When President Biden yesterday unveiled his $2-trillion economic recovery plan, few in his immediate circle likely thought about oil. Yet, the plan will have a positive effect on oil demand because $621 billion of the total would be used for transportation infrastructure, including lots of roads.
And roads are built with asphalt.
Of this $621 billion, $115 billion would be allocated for road and bridge construction, Bloomberg noted in a report, and another $16 billion has been earmarked for laid-off oilfield workers who would be tasked with plugging abandoned oil wells and securing abandoned coal mines across the country.
But the biggest winner from the recovery plan could be Canadian oil sands producers in what could be seen as an ironic twist of fate after Biden canceled the Keystone XL pipeline that might have made life easier for these companies by providing a much needed additional outlet for their growing oil exports to the southern neighbor.
Asphalt is made from bitumen, and bitumen is what the oil sands yield. With ambitious targets for new roads and bridges and for large-scale repair works, asphalt demand in the next few years could soar.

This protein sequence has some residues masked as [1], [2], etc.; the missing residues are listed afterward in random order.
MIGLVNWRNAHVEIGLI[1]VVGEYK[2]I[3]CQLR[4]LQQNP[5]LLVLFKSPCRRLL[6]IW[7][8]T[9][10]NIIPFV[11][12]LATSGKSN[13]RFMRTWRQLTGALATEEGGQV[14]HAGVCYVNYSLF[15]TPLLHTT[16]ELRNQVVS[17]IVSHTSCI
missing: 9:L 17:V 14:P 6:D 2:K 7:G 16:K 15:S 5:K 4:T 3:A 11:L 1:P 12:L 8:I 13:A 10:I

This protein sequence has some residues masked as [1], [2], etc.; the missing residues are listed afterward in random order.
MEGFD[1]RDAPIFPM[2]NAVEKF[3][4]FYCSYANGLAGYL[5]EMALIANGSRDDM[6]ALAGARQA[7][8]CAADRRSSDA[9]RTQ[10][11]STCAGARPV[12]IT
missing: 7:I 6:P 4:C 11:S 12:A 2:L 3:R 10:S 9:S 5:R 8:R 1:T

The employment plans for paid-off oil workers are also good news for the troubled industry.
Around 120,000 jobs were lost in the U.S. oil and gas industry last year due to the crash in oil demand and prices and subsequent massive downsizing of staffing levels, Rystad Energy said last month in an industry analysis.
The United States, the third-biggest employer in the oil and gas sector globally, saw the number of jobs in the industry decline to around 960,000 last year, down from approximately 1,080,000 employees in 2019.
The API, however, warned yesterday that the infrastructure plan will be bad for energy industry jobs.
“Targeting specific industries with new taxes would only undermine the nation’s economic recovery and jeopardize good-paying jobs, including union jobs,” the API said. “It’s important to note that our industry receives no special tax treatment, and we will continue to advocate for a tax code that supports a level playing field for all economic sectors along with policies that sustain and grow the billions of dollars in government revenue that we help generate.”
By Irina Slav for Oilprice.com
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Dr Mamdouh G Salameh
International Oil Economist
Visiting Professor of Energy Economics at ESCP Europe Business School, London